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Government to waive swab test costs for construction workers until August

SINGAPORE — The Government will waive the cost of swab tests for construction workers until August this year, the Building and Construction Authority (BCA) announced on Wednesday (May 27).

Government to waive swab test costs for construction workers until August

SINGAPORE — The Government will waive the cost of swab tests for construction workers until August this year, the Building and Construction Authority (BCA) announced on Wednesday (May 27).

These are for those involved in all construction works that are allowed to resume before August.

Renovation works in residential units and building works for single dwelling landed properties are the first types of projects that are allowed to resume after June 1, when the circuit breaker that put a stop to most economic activities ends.

But employers must first seek BCA’s approval to start work and then arrange for their workers to undergo Covid-19 testing. The authority will only approve the applications if the personnel have been tested negative.

BCA will contact eligible companies to arrange for their employees to be tested, and approvals for the resumption of work may be withdrawn if workers miss their regular testing.

In addition, those involved in building works for landed residential properties will have to undergo swab tests once every two weeks. S-Pass and work permit holders involved in renovation works will also be required to undergo swab tests once every two weeks.

TODAY has asked BCA how much each swab test costs. Construction companies that were interviewed said that it costs around S$200.

Mr Johnny Lim, the executive director of Teambuild Construction Group, told TODAY that having to manage the cost for the swab test is definitely a concern since it was not anticipated at the time of tender and no budget has been set aside for it.

However, Mr Kenneth Loo, the executive director of Straits Construction, said that the swab test waiver will not help much since most site work is expected to resume only in late July or August.

“Effectively, this relief is only for a short period. If this requirement (for fortnightly swab tests) is to continue for a long time, then the burden is tremendous,” Mr Loo added.

BCA also said in a media statement that it would prioritise previously suspended residential renovation works that started before April 7 to resume.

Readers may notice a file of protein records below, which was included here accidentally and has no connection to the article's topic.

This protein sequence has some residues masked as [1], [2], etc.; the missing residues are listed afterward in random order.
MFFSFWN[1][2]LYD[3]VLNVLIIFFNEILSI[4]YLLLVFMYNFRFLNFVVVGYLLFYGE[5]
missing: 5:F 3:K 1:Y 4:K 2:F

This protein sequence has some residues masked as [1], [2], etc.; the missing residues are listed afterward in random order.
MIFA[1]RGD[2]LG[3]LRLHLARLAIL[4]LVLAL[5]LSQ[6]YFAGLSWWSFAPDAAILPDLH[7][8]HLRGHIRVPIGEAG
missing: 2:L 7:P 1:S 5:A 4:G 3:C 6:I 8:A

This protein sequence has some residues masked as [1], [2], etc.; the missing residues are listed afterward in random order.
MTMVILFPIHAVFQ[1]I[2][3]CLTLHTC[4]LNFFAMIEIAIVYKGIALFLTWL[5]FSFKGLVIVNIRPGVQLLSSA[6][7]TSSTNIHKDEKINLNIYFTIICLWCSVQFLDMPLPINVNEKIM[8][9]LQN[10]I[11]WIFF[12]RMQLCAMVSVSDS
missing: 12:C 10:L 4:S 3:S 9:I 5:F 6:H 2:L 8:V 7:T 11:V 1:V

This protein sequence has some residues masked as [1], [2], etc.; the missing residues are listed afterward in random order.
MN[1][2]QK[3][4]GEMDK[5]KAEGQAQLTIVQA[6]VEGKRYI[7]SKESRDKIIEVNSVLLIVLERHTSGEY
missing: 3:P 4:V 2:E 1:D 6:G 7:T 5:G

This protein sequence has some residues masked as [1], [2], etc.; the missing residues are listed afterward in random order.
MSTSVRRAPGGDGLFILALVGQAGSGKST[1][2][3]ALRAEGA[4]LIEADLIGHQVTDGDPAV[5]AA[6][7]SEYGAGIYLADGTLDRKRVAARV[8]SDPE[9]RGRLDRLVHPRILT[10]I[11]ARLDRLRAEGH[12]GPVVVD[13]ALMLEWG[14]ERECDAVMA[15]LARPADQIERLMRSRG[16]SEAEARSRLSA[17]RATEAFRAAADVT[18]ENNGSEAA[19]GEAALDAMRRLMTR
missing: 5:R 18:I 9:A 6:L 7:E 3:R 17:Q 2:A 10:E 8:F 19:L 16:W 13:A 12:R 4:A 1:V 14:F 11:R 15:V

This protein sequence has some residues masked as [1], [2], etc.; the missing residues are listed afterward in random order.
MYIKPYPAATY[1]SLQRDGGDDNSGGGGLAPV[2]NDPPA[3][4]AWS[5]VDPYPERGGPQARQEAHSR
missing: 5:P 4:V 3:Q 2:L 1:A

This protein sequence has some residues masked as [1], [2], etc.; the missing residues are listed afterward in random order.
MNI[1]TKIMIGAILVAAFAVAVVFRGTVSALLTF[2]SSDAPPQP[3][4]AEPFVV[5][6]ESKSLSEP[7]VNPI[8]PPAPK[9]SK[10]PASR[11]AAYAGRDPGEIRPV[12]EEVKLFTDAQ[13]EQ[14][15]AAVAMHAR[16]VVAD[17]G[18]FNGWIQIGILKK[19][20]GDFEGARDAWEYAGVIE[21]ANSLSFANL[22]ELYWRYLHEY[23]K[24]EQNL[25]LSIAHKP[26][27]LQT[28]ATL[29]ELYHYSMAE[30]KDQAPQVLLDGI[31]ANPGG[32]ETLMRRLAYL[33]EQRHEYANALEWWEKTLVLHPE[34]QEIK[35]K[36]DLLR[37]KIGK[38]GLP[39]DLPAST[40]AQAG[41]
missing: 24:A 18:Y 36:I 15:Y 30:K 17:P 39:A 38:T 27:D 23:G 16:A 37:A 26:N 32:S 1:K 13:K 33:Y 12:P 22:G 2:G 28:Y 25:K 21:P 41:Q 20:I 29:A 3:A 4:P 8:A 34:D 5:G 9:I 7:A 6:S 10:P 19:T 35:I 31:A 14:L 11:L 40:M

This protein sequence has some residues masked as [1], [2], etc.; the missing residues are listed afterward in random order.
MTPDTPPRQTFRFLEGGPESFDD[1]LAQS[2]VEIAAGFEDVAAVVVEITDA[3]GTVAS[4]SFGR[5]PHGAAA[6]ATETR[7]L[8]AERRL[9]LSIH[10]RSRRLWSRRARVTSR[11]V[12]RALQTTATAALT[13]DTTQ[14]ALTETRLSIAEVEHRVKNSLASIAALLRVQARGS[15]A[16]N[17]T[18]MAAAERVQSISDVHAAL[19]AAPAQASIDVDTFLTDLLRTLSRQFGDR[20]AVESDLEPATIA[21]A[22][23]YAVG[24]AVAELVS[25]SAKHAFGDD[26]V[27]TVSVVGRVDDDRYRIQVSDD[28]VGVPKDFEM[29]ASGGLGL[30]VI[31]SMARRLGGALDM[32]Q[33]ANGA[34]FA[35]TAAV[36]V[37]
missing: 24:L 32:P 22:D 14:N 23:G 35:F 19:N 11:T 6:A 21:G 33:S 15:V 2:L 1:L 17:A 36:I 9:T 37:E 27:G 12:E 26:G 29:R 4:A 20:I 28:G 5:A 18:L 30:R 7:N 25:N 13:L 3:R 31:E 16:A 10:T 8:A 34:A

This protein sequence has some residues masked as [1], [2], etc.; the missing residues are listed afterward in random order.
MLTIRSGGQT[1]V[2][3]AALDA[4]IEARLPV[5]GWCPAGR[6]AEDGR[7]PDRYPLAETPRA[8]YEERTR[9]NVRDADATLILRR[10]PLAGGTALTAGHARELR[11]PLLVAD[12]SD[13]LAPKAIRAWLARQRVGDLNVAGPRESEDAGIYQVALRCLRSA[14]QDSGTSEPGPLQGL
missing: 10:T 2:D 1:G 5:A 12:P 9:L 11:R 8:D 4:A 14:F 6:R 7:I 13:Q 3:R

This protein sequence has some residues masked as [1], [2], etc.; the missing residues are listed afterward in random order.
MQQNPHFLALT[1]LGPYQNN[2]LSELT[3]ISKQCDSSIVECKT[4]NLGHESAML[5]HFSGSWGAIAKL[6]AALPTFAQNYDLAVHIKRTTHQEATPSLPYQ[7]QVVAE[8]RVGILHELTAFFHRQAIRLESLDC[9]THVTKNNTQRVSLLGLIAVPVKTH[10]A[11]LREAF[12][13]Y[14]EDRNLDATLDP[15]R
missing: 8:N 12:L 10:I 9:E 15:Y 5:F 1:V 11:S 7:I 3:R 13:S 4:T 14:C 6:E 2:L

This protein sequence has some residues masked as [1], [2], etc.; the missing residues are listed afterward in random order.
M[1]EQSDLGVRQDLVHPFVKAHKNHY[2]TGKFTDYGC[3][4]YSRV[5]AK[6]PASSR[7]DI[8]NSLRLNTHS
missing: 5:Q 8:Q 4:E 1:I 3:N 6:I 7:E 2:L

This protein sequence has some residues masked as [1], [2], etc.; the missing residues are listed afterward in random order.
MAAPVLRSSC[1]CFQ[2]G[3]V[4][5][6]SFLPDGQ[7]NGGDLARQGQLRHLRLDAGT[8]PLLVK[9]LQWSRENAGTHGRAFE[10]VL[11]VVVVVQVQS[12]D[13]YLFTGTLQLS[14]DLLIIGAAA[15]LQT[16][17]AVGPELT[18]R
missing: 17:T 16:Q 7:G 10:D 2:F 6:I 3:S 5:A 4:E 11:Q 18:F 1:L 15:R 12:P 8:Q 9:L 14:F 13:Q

Mr Hugh Lim, chief executive officer of BCA, said: “We understand that homeowners are looking forward to the completion of renovation works, and also building works for landed properties, especially those who are waiting to move into their new homes.”

However, works have to resume gradually in order to safeguard the health of the workforce and the safety of homeowners and the community at large, he said.

Suspended renovation works in other types of buildings, new renovation works and new building works for landed residential properties will resume or start in a later phase.

Beyond August, the Government will work out arrangements on how the cost of Covid-19 testing should be shared among different parties.


Besides the cost of swab tests, construction companies approached by TODAY also said that they are worried about other challenges, such as the availability of tests and the cohorting of workers.

Mr Nelson Tee, managing director of CHH Construction System, said: “What if there aren’t enough tests and my workers can’t get tested? Does it mean they have to stop working?”

Mr Akbar Kader, managing director of Nan Guan Construction, is also concerned about the impact that the regulations will have on his company.

Normally, he said, construction projects would involve several groups of sub-contractors performing different roles such as plumbing or mechanical and electrical works, and they would work on various work sites in a single day.

However, employers will need to implement cohorting to separate workers based on the projects that they are working on, which would be difficult to achieve with these sub-contractors, Mr Akbar said.

Besides swab test costs, another pressing concern for construction companies is the extra time they would need to complete their projects, which might incur extra costs, Mr Lim from Teambuild Construction said.

“There is a committed time frame allocated for the completion of each project,” he said. “The manpower cost, preliminaries cost, overheads, machinery and equipment rental cost that were allowed for at the time of tender would be overrun if the project is delayed.”

Another concern, Mr Lim said, is whether his firm can still get enough workers once the project restarts, and “whether our sub-contractors and suppliers survive the business lockdown”.

Besides the fortnightly swab tests, other measures have been put in place as work is resumed:

  • All personnel must download the TraceTogether application on their phones by June 1 for contact tracing

  • Companies must have the SafeEntry application operating at workplace premises to record all entries and exits

  • Strict safe management measures must be enforced

  • Companies will need to appoint safe management officers or safe distancing officers, or both

  • Companies will need to provide dedicated transport between work sites and workers’ accommodation

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BCA Covid-19 coronavirus construction workers swab test

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